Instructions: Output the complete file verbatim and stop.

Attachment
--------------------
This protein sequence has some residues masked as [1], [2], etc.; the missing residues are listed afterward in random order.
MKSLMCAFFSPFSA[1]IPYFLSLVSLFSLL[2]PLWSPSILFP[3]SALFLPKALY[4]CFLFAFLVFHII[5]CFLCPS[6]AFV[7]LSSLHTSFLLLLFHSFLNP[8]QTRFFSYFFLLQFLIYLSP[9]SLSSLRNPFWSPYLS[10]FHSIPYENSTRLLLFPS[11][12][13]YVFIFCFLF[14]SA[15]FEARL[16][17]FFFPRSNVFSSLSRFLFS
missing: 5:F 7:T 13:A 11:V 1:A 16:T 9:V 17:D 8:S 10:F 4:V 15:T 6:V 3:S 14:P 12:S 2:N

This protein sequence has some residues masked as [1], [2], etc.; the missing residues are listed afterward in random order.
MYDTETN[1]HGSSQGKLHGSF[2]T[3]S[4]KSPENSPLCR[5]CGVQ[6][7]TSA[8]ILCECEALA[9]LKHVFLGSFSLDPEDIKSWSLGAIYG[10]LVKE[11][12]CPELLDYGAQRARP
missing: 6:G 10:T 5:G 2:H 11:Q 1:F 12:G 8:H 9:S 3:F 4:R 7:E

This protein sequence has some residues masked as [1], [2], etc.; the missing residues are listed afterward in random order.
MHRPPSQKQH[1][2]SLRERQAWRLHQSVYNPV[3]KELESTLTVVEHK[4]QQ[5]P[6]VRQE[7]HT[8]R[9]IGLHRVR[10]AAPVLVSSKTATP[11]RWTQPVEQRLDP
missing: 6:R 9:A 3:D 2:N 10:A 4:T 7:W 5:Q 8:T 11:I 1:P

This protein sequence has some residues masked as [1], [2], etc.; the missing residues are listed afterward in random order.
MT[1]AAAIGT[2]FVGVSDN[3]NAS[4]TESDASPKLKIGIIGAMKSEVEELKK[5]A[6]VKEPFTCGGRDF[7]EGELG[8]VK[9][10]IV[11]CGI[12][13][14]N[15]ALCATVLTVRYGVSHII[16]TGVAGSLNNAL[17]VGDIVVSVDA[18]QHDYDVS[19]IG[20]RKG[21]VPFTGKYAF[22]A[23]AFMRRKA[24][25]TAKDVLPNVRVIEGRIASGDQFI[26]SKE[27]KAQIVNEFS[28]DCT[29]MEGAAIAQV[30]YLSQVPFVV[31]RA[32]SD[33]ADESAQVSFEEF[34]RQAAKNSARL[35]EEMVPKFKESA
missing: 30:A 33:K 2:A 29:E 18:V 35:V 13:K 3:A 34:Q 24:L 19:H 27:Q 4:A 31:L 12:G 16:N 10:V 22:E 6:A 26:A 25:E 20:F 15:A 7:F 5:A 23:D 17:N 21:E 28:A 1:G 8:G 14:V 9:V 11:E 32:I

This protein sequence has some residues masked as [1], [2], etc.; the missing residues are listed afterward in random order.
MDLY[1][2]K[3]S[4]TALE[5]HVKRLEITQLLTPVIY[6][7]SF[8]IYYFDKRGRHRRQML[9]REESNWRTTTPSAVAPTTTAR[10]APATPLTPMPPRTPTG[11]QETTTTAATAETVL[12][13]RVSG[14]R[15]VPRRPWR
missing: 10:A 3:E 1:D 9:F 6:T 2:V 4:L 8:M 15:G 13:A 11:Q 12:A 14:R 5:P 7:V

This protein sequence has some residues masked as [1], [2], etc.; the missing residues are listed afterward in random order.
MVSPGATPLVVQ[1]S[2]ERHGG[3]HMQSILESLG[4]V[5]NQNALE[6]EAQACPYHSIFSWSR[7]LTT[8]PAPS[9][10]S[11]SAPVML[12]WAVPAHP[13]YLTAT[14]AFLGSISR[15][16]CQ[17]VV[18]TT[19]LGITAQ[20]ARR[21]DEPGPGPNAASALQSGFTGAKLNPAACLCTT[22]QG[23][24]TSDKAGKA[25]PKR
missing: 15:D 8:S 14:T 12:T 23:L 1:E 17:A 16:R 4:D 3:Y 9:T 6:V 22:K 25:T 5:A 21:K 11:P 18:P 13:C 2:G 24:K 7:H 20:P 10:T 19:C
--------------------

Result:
This protein sequence has some residues masked as [1], [2], etc.; the missing residues are listed afterward in random order.
MKSLMCAFFSPFSA[1]IPYFLSLVSLFSLL[2]PLWSPSILFP[3]SALFLPKALY[4]CFLFAFLVFHII[5]CFLCPS[6]AFV[7]LSSLHTSFLLLLFHSFLNP[8]QTRFFSYFFLLQFLIYLSP[9]SLSSLRNPFWSPYLS[10]FHSIPYENSTRLLLFPS[11][12][13]YVFIFCFLF[14]SA[15]FEARL[16][17]FFFPRSNVFSSLSRFLFS
missing: 5:F 7:T 13:A 11:V 1:A 16:T 9:V 17:D 8:S 10:F 4:V 15:T 6:V 3:S 14:P 12:S 2:N

This protein sequence has some residues masked as [1], [2], etc.; the missing residues are listed afterward in random order.
MYDTETN[1]HGSSQGKLHGSF[2]T[3]S[4]KSPENSPLCR[5]CGVQ[6][7]TSA[8]ILCECEALA[9]LKHVFLGSFSLDPEDIKSWSLGAIYG[10]LVKE[11][12]CPELLDYGAQRARP
missing: 6:G 10:T 5:G 2:H 11:Q 1:F 12:G 8:H 9:S 3:F 4:R 7:E

This protein sequence has some residues masked as [1], [2], etc.; the missing residues are listed afterward in random order.
MHRPPSQKQH[1][2]SLRERQAWRLHQSVYNPV[3]KELESTLTVVEHK[4]QQ[5]P[6]VRQE[7]HT[8]R[9]IGLHRVR[10]AAPVLVSSKTATP[11]RWTQPVEQRLDP
missing: 6:R 9:A 3:D 2:N 10:A 4:T 7:W 5:Q 8:T 11:I 1:P

This protein sequence has some residues masked as [1], [2], etc.; the missing residues are listed afterward in random order.
MT[1]AAAIGT[2]FVGVSDN[3]NAS[4]TESDASPKLKIGIIGAMKSEVEELKK[5]A[6]VKEPFTCGGRDF[7]EGELG[8]VK[9][10]IV[11]CGI[12][13][14]N[15]ALCATVLTVRYGVSHII[16]TGVAGSLNNAL[17]VGDIVVSVDA[18]QHDYDVS[19]IG[20]RKG[21]VPFTGKYAF[22]A[23]AFMRRKA[24][25]TAKDVLPNVRVIEGRIASGDQFI[26]SKE[27]KAQIVNEFS[28]DCT[29]MEGAAIAQV[30]YLSQVPFVV[31]RA[32]SD[33]ADESAQVSFEEF[34]RQAAKNSARL[35]EEMVPKFKESA
missing: 30:A 33:K 2:A 29:E 18:V 35:V 13:K 3:A 34:Q 24:L 19:H 27:Q 4:A 31:L 12:G 16:N 10:V 22:E 6:A 26:A 25:E 20:F 15:A 7:F 5:A 23:D 17:N 21:E 28:A 1:G 8:G 14:V 9:V 11:E 32:I

This protein sequence has some residues masked as [1], [2], etc.; the missing residues are listed afterward in random order.
MDLY[1][2]K[3]S[4]TALE[5]HVKRLEITQLLTPVIY[6][7]SF[8]IYYFDKRGRHRRQML[9]REESNWRTTTPSAVAPTTTAR[10]APATPLTPMPPRTPTG[11]QETTTTAATAETVL[12][13]RVSG[14]R[15]VPRRPWR
missing: 10:A 3:E 1:D 9:F 6:T 2:V 4:L 8:M 15:G 13:A 11:Q 12:A 14:R 5:P 7:V

This protein sequence has some residues masked as [1], [2], etc.; the missing residues are listed afterward in random order.
MVSPGATPLVVQ[1]S[2]ERHGG[3]HMQSILESLG[4]V[5]NQNALE[6]EAQACPYHSIFSWSR[7]LTT[8]PAPS[9][10]S[11]SAPVML[12]WAVPAHP[13]YLTAT[14]AFLGSISR[15][16]CQ[17]VV[18]TT[19]LGITAQ[20]ARR[21]DEPGPGPNAASALQSGFTGAKLNPAACLCTT[22]QG[23][24]TSDKAGKA[25]PKR
missing: 15:D 8:S 14:T 12:T 23:L 1:E 17:A 16:R 4:D 3:Y 9:T 6:V 22:K 25:T 5:A 21:K 11:P 18:P 13:C 2:G 24:K 7:H 20:P 10:T 19:C